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Why do people visit temples and shrines? Perhaps to learn about the history of Shinotism or Japan. Or to learn about Japanese culture. Or to find a quiet (or semi-quiet) place in a  busy city to relax for a bit.

These are some reasons why visitors to Japan visit temples and shrines. It’s certainly recommended that you at least check out Meiji-jingu or Kotoku-in if you’re heading to the Tokyo area.

But there are other reasons. One of them is because the place has the same name as your favorite idol.

If you think this is weird–why would anyone go to a shrine or temple just because they like Arashi and it’s the Ninomiya Shrine?–then you’re obviously missing out on the fabulous marketing opportunity this provides. After figuring out that people were heading to the shrines for the name and leaving ema (wishes on blocks) related to their favorite idols, the shrines decided to take matters into their own hands, and now they receive more visitors than ever. Check out the list below to see what they did.

1. Akabane Hachiman Shrine (Kanjani8)

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The Akabane Hachiman shrine is about a 10-minute walk from the JR Akabane Station. Hachiman is the god of archery and war, and it is common to see “_____ Hachiman” shrines throughout Japan.

This particular Hachiman shrine is famous as the “Eighter Shrine” among Kanjani8 fans because of the omamori, or shrine charms, that are sold there. Not only do they have the “∞” on them, but they come in each member’s color. There are also ema with a special shrine design on them that contains the ∞ symbol. Akabane Hachiman actually began to sell charms and ema with the ∞ symbol on them at the beginning of the current year period–which is period eight–according to the flying star school of feng shui.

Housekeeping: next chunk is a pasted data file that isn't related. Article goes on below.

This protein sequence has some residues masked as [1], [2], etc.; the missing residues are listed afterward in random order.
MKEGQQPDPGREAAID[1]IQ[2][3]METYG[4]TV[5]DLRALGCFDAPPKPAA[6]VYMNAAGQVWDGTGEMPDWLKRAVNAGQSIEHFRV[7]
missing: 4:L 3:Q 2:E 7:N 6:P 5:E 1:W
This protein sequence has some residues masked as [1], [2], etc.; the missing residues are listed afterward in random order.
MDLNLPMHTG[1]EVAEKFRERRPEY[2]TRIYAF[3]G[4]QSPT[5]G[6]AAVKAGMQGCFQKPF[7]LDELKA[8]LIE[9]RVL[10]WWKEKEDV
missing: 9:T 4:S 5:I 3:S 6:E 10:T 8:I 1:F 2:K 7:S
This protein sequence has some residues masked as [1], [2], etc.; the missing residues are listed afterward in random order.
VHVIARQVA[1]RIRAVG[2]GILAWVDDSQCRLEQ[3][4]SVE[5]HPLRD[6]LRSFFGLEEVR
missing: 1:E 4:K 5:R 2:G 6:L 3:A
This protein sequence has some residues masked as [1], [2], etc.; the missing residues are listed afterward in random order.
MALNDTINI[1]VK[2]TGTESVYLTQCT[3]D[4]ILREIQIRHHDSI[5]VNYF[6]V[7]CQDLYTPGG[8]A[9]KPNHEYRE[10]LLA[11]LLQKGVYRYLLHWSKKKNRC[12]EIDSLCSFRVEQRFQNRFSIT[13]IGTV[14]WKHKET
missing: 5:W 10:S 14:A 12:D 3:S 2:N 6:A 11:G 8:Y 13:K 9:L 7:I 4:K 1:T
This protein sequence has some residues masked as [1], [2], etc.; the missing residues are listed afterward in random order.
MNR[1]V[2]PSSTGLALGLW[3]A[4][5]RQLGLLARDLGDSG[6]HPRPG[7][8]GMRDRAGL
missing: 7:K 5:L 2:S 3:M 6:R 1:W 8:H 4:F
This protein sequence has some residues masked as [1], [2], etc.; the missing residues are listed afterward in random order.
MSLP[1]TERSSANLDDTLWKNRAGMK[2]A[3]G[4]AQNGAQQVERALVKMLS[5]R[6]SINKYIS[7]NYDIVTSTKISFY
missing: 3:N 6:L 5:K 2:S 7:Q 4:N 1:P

Around the end of 2011, these ∞-themed goods began to grow popular among a certain group: young females who were also fans of Kanjani8. The shrine noticed this and thus began to offer Kanjani8-colored omamori in diferent styles, including glittery phone straps and bracelets. In March 2012 the shrine also prayed for the health and development of Kanjani8 fans in addition to their bi-monthly prayers for peace throughout the country. 

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2. Ohno Shrine (Arashi)

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The Ohno Shrine is located in Ritto, Shiga prefecture, which is basically in the middle of nowhere, but hordes of Arashi fans have gone to this shrine because of the name and the fact that the head priest’s name is Ohmiya Satoshi (Ohmiya is a mix of the last names Ohno and Ninomiya, another member of Arashi). The shrine is now immensely popular among Arashi fans, so much so that there are tours that go there in addition to the other shrines in the area with Arashi names. 

The goods, too, are entirely Arashi-themed:

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The ema, too, are almost all Arashi-themed, with people wishing for the group’s health and happiness or wishing for their own luck in attaining tickets to a concert.

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3. Ninomiya Shrine (Arashi)

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The Ninomiya Shrine is located in Kobe and has more than 1800 years of history. Like the Ohno Shrine, it has been visited by several Arashi fans and is included in the Arashi shrine tour. The omamori and ema are similar to the ones at the Ohno Shrine.

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4. Sakurai Shrine (Arashi)

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The Sakurai Shrine, which is of course also part of the Arashi shrine tour, is located in Osaka. It contains a national treasure. 

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5. Matsumoto Shrine (Arashi)

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The Matsumoto Shrine in Kyoto is the last stop of the Arashi shrine tour and is said to be the guardian deity of the Kizugawa ferry landing. It is very small, and there is no one who actually works at the shrine.

6. …Aiba Shrine?

There is an Aiba Shrine in Fukui, but it appears to not be as popular as the other shrines with Arashi member names, and there aren’t any omamori in Arashi colors.

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